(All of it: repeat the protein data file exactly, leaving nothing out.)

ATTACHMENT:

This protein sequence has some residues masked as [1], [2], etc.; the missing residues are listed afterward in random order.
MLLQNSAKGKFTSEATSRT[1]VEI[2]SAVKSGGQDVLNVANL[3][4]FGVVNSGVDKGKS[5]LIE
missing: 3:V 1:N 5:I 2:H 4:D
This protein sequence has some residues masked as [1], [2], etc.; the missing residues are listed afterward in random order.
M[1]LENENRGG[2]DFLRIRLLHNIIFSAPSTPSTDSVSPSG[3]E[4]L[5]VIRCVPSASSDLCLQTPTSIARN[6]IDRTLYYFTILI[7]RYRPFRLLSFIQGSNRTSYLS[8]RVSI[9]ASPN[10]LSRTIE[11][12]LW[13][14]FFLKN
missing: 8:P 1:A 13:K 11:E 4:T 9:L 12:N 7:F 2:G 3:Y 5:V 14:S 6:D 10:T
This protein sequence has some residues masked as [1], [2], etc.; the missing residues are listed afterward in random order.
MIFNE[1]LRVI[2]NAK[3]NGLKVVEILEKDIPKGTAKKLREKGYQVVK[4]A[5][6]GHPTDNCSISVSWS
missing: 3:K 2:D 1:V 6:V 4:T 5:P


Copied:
This protein sequence has some residues masked as [1], [2], etc.; the missing residues are listed afterward in random order.
MLLQNSAKGKFTSEATSRT[1]VEI[2]SAVKSGGQDVLNVANL[3][4]FGVVNSGVDKGKS[5]LIE
missing: 3:V 1:N 5:I 2:H 4:D
This protein sequence has some residues masked as [1], [2], etc.; the missing residues are listed afterward in random order.
M[1]LENENRGG[2]DFLRIRLLHNIIFSAPSTPSTDSVSPSG[3]E[4]L[5]VIRCVPSASSDLCLQTPTSIARN[6]IDRTLYYFTILI[7]RYRPFRLLSFIQGSNRTSYLS[8]RVSI[9]ASPN[10]LSRTIE[11][12]LW[13][14]FFLKN
missing: 8:P 1:A 13:K 11:E 4:T 9:L 12:N 7:F 2:G 3:Y 5:V 14:S 6:D 10:T
This protein sequence has some residues masked as [1], [2], etc.; the missing residues are listed afterward in random order.
MIFNE[1]LRVI[2]NAK[3]NGLKVVEILEKDIPKGTAKKLREKGYQVVK[4]A[5][6]GHPTDNCSISVSWS
missing: 3:K 2:D 1:V 6:V 4:T 5:P